Knob-and-tube wiring (K&T) is an early standardized method of electrical wiring that you may see in homes built from the 1880s to 1930s. Currently, the United States National Electrical Code forbids the use of loose, blown-in, or expanding foam insulation over K&T wiring in most states. This is because K&T is designed to let heat dissipate to the surrounding air. As a result, energy efficiency upgrades that involve insulating previously uninsulated walls usually also require the replacement of the wiring.
Other reasons K&T can be dangerous besides its age are the lack of ground wiring making it incompatible with your modern-day three-prong outlets. Also, they are not able to be used in moist environments, such as bathrooms and kitchens. If used in a wet environment this can create a dangerous space by creating a flammable scenario if an outlet becomes wet. To create a safer environment it is recommended that these be replaced within your home.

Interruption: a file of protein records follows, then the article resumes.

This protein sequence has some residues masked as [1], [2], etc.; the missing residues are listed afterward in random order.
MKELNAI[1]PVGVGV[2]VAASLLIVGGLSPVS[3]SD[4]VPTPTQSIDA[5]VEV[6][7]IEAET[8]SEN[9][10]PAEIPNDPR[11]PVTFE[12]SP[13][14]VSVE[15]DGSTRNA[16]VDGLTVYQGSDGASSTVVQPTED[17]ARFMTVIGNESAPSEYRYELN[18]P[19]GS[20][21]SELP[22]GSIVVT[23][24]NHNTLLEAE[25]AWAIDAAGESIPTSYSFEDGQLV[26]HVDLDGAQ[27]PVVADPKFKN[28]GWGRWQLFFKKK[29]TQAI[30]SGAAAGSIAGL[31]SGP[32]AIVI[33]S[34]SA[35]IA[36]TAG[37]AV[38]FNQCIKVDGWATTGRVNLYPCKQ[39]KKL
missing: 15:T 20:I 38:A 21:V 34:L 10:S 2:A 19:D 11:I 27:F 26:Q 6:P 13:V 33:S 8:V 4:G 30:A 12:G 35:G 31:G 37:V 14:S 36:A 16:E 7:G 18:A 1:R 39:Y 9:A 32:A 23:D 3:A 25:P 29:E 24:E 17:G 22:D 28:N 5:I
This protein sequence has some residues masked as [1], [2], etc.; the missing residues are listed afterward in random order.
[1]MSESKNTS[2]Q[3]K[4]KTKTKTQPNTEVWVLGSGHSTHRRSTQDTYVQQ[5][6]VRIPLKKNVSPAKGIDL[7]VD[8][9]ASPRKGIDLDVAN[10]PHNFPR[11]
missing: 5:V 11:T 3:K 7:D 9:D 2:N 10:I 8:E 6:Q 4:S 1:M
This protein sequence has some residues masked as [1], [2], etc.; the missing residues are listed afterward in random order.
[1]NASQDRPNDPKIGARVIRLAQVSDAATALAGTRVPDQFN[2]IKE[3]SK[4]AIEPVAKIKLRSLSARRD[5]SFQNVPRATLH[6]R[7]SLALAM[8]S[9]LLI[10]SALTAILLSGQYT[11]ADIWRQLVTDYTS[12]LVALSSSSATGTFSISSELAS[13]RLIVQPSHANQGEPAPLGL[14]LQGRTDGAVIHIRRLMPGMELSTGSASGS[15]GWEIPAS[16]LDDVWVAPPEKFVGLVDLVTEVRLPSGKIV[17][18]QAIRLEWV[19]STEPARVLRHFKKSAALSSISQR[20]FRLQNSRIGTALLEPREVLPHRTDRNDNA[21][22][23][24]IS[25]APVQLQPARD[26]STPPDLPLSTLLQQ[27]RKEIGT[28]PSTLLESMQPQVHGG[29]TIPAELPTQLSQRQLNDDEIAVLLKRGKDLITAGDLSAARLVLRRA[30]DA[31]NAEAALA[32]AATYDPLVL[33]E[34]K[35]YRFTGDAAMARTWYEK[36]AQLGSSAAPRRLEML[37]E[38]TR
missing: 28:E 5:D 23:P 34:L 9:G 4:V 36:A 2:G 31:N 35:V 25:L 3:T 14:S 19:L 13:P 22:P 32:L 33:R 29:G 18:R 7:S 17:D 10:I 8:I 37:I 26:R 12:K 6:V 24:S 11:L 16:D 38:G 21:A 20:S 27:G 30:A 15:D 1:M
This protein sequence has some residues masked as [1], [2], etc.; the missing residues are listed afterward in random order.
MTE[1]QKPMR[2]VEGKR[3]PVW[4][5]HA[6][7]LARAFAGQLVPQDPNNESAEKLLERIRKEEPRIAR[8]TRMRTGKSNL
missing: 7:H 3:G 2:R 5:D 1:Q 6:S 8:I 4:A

How to Spot Knob-and-Tube Wiring
It consists of single-insulated copper conductors run within wall or ceiling cavities, passing through joist and stud drill-holes via protective porcelain insulating tubes, and supported along their length on nailed-down porcelain knob insulators. Where conductors entered a wiring device such as a lamp or switch or were pulled into a wall, they were protected by flexible cloth insulating sleeving called the loom. The first insulation was asphalt-saturated cotton cloth, then rubber became common.